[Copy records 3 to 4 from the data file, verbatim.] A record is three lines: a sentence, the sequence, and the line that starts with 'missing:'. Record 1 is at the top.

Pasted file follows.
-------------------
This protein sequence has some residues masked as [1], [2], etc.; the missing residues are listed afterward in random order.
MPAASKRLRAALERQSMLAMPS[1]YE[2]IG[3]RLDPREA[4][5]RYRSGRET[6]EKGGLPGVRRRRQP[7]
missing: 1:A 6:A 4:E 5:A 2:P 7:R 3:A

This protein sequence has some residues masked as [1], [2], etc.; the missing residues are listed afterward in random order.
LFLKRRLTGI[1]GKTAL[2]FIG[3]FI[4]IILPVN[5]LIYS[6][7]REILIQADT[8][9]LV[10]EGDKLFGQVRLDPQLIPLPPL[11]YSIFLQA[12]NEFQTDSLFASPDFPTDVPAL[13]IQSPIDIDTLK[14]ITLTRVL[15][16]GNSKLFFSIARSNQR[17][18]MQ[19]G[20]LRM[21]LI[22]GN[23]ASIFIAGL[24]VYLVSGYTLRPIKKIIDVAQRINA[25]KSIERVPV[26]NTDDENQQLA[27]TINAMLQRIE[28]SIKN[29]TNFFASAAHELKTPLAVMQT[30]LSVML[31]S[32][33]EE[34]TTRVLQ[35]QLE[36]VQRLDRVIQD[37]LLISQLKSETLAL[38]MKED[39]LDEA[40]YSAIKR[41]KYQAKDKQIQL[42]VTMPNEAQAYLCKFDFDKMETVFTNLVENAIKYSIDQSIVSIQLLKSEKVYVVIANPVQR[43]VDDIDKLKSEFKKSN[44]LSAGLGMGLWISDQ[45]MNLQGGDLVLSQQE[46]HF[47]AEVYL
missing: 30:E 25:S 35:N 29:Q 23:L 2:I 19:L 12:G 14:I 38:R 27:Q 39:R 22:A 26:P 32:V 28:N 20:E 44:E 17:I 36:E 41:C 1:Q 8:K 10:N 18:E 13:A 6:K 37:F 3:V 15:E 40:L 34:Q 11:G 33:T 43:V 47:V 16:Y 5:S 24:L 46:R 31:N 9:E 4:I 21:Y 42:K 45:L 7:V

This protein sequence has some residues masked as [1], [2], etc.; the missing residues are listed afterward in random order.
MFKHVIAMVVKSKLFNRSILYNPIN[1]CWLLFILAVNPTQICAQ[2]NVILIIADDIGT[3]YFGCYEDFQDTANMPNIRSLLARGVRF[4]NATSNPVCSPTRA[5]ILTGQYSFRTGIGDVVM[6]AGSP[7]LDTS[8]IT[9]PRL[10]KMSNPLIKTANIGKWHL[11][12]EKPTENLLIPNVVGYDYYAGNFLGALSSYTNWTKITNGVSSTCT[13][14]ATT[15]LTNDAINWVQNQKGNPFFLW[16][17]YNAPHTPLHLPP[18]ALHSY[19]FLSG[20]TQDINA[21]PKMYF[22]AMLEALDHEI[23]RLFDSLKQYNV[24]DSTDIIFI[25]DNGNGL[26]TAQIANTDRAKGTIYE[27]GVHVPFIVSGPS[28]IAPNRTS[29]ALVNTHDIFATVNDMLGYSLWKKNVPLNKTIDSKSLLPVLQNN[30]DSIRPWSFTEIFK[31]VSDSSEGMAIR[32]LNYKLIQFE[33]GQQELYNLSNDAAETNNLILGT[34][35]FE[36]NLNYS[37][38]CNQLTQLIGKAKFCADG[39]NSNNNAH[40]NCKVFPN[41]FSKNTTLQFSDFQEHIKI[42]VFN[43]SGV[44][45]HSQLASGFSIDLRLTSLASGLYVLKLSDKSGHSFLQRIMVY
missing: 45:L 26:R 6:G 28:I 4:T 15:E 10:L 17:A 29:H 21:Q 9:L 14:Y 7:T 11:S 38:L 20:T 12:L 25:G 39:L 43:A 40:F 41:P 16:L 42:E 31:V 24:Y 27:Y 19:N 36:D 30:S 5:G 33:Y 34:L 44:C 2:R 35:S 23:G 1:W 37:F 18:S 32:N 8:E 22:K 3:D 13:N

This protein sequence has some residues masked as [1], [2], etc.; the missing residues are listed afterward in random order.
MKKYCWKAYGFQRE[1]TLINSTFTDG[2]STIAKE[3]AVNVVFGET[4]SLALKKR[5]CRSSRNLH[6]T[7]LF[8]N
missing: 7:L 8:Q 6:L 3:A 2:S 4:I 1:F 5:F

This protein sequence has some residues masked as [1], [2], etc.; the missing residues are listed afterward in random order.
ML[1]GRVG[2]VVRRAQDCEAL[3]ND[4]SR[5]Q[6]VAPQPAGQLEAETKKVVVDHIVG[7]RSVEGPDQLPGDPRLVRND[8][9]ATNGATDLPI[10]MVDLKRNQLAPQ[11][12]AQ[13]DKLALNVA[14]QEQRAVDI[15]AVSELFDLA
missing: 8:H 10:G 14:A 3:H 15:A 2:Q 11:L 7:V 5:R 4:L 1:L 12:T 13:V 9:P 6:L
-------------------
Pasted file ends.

This protein sequence has some residues masked as [1], [2], etc.; the missing residues are listed afterward in random order.
MFKHVIAMVVKSKLFNRSILYNPIN[1]CWLLFILAVNPTQICAQ[2]NVILIIADDIGT[3]YFGCYEDFQDTANMPNIRSLLARGVRF[4]NATSNPVCSPTRA[5]ILTGQYSFRTGIGDVVM[6]AGSP[7]LDTS[8]IT[9]PRL[10]KMSNPLIKTANIGKWHL[11][12]EKPTENLLIPNVVGYDYYAGNFLGALSSYTNWTKITNGVSSTCT[13][14]ATT[15]LTNDAINWVQNQKGNPFFLW[16][17]YNAPHTPLHLPP[18]ALHSY[19]FLSG[20]TQDINA[21]PKMYF[22]AMLEALDHEI[23]RLFDSLKQYNV[24]DSTDIIFI[25]DNGNGL[26]TAQIANTDRAKGTIYE[27]GVHVPFIVSGPS[28]IAPNRTS[29]ALVNTHDIFATVNDMLGYSLWKKNVPLNKTIDSKSLLPVLQNN[30]DSIRPWSFTEIFK[31]VSDSSEGMAIR[32]LNYKLIQFE[33]GQQELYNLSNDAAETNNLILGT[34][35]FE[36]NLNYS[37][38]CNQLTQLIGKAKFCADG[39]NSNNNAH[40]NCKVFPN[41]FSKNTTLQFSDFQEHIKI[42]VFN[43]SGV[44][45]HSQLASGFSIDLRLTSLASGLYVLKLSDKSGHSFLQRIMVY
missing: 45:L 26:R 6:G 28:I 4:T 15:E 10:L 17:A 29:H 21:Q 9:L 14:Y 7:T 11:S 38:L 20:T 12:L 25:G 39:L 43:A 40:F 41:P 16:L 42:E 31:V 24:Y 27:Y 19:N 36:D 30:S 5:G 33:Y 34:L 44:C 2:R 35:S 23:G 1:W 37:F 18:S 32:N 8:E 22:K 3:D 13:N

This protein sequence has some residues masked as [1], [2], etc.; the missing residues are listed afterward in random order.
MKKYCWKAYGFQRE[1]TLINSTFTDG[2]STIAKE[3]AVNVVFGET[4]SLALKKR[5]CRSSRNLH[6]T[7]LF[8]N
missing: 7:L 8:Q 6:L 3:A 2:S 4:I 1:F 5:F